National Operation Commander Deputy Commissioner John Tims said in an earlier press conference 23 people had been taken from the island, 18 of which were survivors. He said it is unclear the number of those left on the island, but confirmed the number was in the double digits.
"At this stage it is too dangerous for police and rescue to go on to the island... the island is currently covered in ash and volcanic material," Tims said yesterday evening.
"The experts that we've spoken to have said it is unsafe for us to go on that island. The island is unstable ... the physical environment is unsafe for us to return to the island. It is important that we consider the health and safety of those that will return to the island."
Nine News Australia is reporting 24 Australian citizens were on White Island when it erupted.
Earlier yesterday evening Prime Minister Jacinda Ardern said: "I have had the opportunity to be briefed on the details of the volcanic eruption of Whakaari/White Island, off the coast of Whakatane in the Bay of Plenty."
"It continues to be an evolving situation.
"We know that there were a number of tourists on or around the island at the time, both New Zealanders and visitors from overseas, she said.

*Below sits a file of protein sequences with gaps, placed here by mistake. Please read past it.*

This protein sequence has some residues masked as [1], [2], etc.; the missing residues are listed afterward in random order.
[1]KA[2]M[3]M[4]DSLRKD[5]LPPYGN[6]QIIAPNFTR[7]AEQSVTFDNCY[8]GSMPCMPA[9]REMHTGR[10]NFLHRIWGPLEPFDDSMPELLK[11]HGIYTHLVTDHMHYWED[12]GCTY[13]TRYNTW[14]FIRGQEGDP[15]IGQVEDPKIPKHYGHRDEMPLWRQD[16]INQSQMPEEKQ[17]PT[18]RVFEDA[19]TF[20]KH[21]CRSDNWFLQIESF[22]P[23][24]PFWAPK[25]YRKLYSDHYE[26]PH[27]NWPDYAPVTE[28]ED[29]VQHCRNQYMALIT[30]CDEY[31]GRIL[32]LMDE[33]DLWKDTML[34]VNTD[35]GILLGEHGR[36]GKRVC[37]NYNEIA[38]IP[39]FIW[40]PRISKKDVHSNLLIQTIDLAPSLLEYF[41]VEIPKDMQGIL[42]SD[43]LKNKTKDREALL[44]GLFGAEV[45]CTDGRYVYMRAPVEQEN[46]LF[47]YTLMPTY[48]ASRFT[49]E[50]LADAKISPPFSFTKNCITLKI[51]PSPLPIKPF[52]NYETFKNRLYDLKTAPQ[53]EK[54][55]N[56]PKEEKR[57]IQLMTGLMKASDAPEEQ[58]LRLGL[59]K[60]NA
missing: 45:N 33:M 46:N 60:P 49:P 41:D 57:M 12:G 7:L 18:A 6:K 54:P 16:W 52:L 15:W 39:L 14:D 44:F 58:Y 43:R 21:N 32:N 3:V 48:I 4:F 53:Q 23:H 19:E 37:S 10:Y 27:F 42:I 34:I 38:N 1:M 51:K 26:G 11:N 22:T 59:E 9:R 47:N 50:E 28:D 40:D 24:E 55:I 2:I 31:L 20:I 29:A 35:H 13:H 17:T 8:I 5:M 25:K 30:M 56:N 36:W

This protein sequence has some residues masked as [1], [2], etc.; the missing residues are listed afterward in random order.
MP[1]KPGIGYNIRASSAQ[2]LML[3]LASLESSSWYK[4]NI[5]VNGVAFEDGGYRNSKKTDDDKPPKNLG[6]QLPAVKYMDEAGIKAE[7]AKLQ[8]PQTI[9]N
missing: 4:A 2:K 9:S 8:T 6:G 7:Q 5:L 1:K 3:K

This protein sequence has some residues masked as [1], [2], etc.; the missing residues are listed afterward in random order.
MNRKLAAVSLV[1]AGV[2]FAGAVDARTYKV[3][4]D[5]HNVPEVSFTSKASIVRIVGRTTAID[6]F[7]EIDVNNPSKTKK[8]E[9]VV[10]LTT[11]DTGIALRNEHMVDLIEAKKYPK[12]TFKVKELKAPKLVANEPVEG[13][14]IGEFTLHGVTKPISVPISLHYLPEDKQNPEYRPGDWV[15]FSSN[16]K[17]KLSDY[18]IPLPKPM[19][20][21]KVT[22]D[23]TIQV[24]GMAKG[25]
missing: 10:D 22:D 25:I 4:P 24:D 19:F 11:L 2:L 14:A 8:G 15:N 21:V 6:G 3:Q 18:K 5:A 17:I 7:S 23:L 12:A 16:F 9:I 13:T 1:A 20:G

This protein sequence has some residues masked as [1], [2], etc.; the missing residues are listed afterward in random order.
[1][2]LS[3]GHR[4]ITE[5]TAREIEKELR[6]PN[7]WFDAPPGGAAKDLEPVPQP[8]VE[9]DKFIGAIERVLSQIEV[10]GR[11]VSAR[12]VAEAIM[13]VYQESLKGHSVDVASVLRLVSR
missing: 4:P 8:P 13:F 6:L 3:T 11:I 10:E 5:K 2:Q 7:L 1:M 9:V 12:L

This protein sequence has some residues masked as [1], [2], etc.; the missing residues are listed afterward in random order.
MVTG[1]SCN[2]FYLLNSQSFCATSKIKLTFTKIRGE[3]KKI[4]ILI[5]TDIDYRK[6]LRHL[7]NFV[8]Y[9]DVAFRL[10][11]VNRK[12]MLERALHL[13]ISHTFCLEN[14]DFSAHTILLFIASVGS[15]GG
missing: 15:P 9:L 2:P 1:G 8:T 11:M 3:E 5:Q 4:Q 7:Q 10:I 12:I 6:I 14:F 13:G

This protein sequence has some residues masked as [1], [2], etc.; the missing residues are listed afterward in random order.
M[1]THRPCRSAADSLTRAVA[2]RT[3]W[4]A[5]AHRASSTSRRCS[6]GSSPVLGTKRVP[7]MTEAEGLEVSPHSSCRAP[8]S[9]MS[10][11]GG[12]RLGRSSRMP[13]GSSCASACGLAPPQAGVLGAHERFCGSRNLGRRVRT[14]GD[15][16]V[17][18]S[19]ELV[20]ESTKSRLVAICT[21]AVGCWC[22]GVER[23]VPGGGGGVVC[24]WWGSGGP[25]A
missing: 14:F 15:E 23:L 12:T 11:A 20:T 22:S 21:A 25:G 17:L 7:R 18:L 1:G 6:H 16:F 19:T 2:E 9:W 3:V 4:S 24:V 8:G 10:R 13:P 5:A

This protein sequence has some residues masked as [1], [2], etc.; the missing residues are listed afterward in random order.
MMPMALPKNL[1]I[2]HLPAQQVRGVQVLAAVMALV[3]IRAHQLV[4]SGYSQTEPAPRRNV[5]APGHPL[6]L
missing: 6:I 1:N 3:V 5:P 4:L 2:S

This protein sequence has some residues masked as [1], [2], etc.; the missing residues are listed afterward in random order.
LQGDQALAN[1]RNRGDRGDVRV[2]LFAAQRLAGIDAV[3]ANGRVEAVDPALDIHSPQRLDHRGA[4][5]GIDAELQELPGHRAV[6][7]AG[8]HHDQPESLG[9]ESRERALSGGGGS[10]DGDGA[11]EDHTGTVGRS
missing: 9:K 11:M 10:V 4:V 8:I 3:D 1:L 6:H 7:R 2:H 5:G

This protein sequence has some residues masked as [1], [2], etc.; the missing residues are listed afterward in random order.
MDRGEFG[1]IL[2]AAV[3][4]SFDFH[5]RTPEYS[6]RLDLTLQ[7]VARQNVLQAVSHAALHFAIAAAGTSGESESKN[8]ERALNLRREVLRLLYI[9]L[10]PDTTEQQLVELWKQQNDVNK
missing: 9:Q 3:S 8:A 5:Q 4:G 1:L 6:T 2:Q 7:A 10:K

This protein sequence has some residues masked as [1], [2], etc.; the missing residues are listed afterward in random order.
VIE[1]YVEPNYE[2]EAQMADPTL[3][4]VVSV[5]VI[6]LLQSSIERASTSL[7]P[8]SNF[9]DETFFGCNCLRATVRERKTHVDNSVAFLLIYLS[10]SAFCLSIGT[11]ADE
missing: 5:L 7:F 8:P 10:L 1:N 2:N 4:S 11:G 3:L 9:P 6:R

"I know there will be a huge amount of concern and anxiety for those who had loved ones on or around the island at the time. I can assure them that Police are doing everything they can, she said.
"The Ministry of Foreign Affairs have stood up their systems to assist with any response required for those further afield, Ardern said.
"I will be travelling to the area this evening, alongside Minister of Civil Defence Peeni Henare," she said.
St John deployed 11 helicopters, 12 ambulances
St John Director of Operations Norma Lane said she could confirm ambulance operations responded to a volcanic eruption on White Island yesterday afternoon.
"Our ambulance crews have worked with New Zealand Police, Royal New Zealand Coastguard, Ambulance Air Operators, District Health Boards and Royal New Zealand Airforce, in a coordinated response to the White Island eruption.